On 4 and 11 July 2017, the Cabinet of Ministers approved several draft laws introducing significant changes to the Latvian tax system as from 1 January 2018. Note that the draft laws were adopted by the Parliament on 27 and 28 July 2017 in an expedited procedure. Elsewhere we have introduced amendments to CIT regulation. This tax news will report on the main alterations to personal Income tax (PIT).
Latvia to have a progressive tax system
Starting from 2018, Latvia will introduce a progressive personal income tax system. That is, income below EUR 20,000 a year will be subject to a 20% PIT rate. Income from EUR 20,000 to EUR 55,000 a year will be subject to the present rate of 23%. On the other hand, the share of income exceeding EUR 55,000 a year will be subject to a PIT rate of 31.4%.
In 2018, the differentiated non-taxable minimum remains in force. The intention is that as from 2018 everyone whose income (ie, not only salary, but also other taxable income) does not exceed the minimum salary of EUR 430 a month will enjoy a non-taxable minimum of EUR 200. This will gradually rise to EUR 250 in 2020. In turn, gross monthly income above EUR 1,000 will not enjoy the non-taxable minimum (in 2020 – above EUR 1,200). The State Revenue Service (SRS) will set the differentiated non-taxable minimum and notify companies who apply this minimum each month.
The minimum monthly salary will, as noted above, be set at EUR 430.
Changes to PIT benefits
In 2018, PIT benefits for dependants will rise to EUR 200 (in 2020 – up to EUR 250).
Likewise, PIT benefit will increase for deductible expenses, education, medical costs, donations and other items up to EUR 600 a year but not exceeding 50% of gross taxable income and in the same amount is applicable for each dependant person. In addition, payments to private pension funds and life insurance will be restricted to EUR 4,000 a year or 10% of gross salary. With regard to benefits for life insurance premiums, the mandatory term of an insurance contract will be extended to 10 years.
PIT rates to change on income from capital
Starting from 2018, the PIT rate on income from capital will be set at 20% irrespective of the type of income. The rate of 10% will still apply to income from forest disposals and lease of one’s own property without registration with the SRS as a business activity.
It will be established that PIT is not paid on dividends if CIT has been already paid for them; on the other hand, if a company pays dividends from retained profit to individuals, then exemption from PIT will apply for the first two years, and thereafter PIT of 20% will be payable starting from the third year.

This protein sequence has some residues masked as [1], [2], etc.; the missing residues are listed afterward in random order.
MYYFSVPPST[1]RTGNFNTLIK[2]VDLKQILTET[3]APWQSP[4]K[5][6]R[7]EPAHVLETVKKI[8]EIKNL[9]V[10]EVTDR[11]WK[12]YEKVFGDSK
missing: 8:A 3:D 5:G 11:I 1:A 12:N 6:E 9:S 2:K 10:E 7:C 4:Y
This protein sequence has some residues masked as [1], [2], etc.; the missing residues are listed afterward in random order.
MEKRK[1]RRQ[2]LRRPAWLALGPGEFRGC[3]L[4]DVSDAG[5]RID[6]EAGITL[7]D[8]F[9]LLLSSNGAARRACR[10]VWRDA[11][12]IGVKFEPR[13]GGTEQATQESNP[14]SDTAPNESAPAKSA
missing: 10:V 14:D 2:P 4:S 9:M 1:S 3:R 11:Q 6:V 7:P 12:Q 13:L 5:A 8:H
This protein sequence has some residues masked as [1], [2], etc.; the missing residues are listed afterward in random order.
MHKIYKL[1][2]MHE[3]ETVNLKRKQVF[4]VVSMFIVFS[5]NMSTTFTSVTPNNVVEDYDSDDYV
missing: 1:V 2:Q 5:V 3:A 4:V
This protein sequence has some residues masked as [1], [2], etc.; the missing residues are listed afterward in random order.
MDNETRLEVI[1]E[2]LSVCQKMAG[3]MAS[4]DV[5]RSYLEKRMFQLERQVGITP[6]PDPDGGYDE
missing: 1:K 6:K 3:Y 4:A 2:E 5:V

Next year, only one threshold will be set for filing capital increase returns: if income from capital does not exceed EUR 1,000, then the return should be filed annually, otherwise – quarterly.
State social insurance (SSC) contributions to increase
To allow a partial increase in healthcare funding, the government has decided to increase SSC by 1 percentage point up to 35.09%, of which half the increase (0.5%) will be imposed on employers and the other half (0.5%) on employees.
Solidarity tax remains
Although the Ministry of Finance initially announced that solidarity tax (ST) will be revoked as from 2018 to be replaced by progressive PIT, this promise has not been kept because ST will still be applicable in 2018, though in significantly changed form.
That is, the principle remains that ST is paid in the same manner as SSC, or 35.09% starting from 2018. Still, in comparison to the present situation where the entire ST is paid to the state budget and should actually be regarded as PIT, as from 2018 only 10.5% of the tax will be transferred to the state budget as PIT. The remaining ST will be divided as follows:
- 4% will be transferred to the ST payer’s 3rd pension level;
- 6% will be transferred to the ST payer’s 2nd pension level;
- 1% will be transferred to the health insurance budget;
- 13.59% will be transferred to the general social budget for pension insurance or the ST payer’s 1st pension level.
Changes for business and royalty payees
Starting from 2018, business operators are expected to pay 5% of the balance between the amount subject to SSC and actual income for pension insurance. If actual income does not exceed EUR 430 a month, then the transfer of 5% will be forwarded to the payer’s 1st pension level.
Business operators will have restricted rights to deduct business costs up to 80% of business income, except salary costs and some other minor types of costs which could be deducted fully.
Royalty payments for literal works will be subject to 20% PIT upon payment and after filling tax return progressive PIT rates will be applied..
On the other hand, with regard to royalty payments, royalty payers will have to use their own funds to pay 5% of the royalty to the state treasury. If this amount reaches the minimum sum within a month to cover contributions for pension insurance, then that amount will be transferred to the royalty payee’s 1st and 2nd pension levels respectively. Even so, if 5% of the royalty does not exceed approx EUR 105 a month, then the amount is transferred to the royalty payee’s 1st pension level.
As from 2018, PIT will be applied to winnings of gambling and lotteries that exceed EUR 3,000 a year, except prizes from product and service lotteries. The winning or prize payer will have to deduct PIT.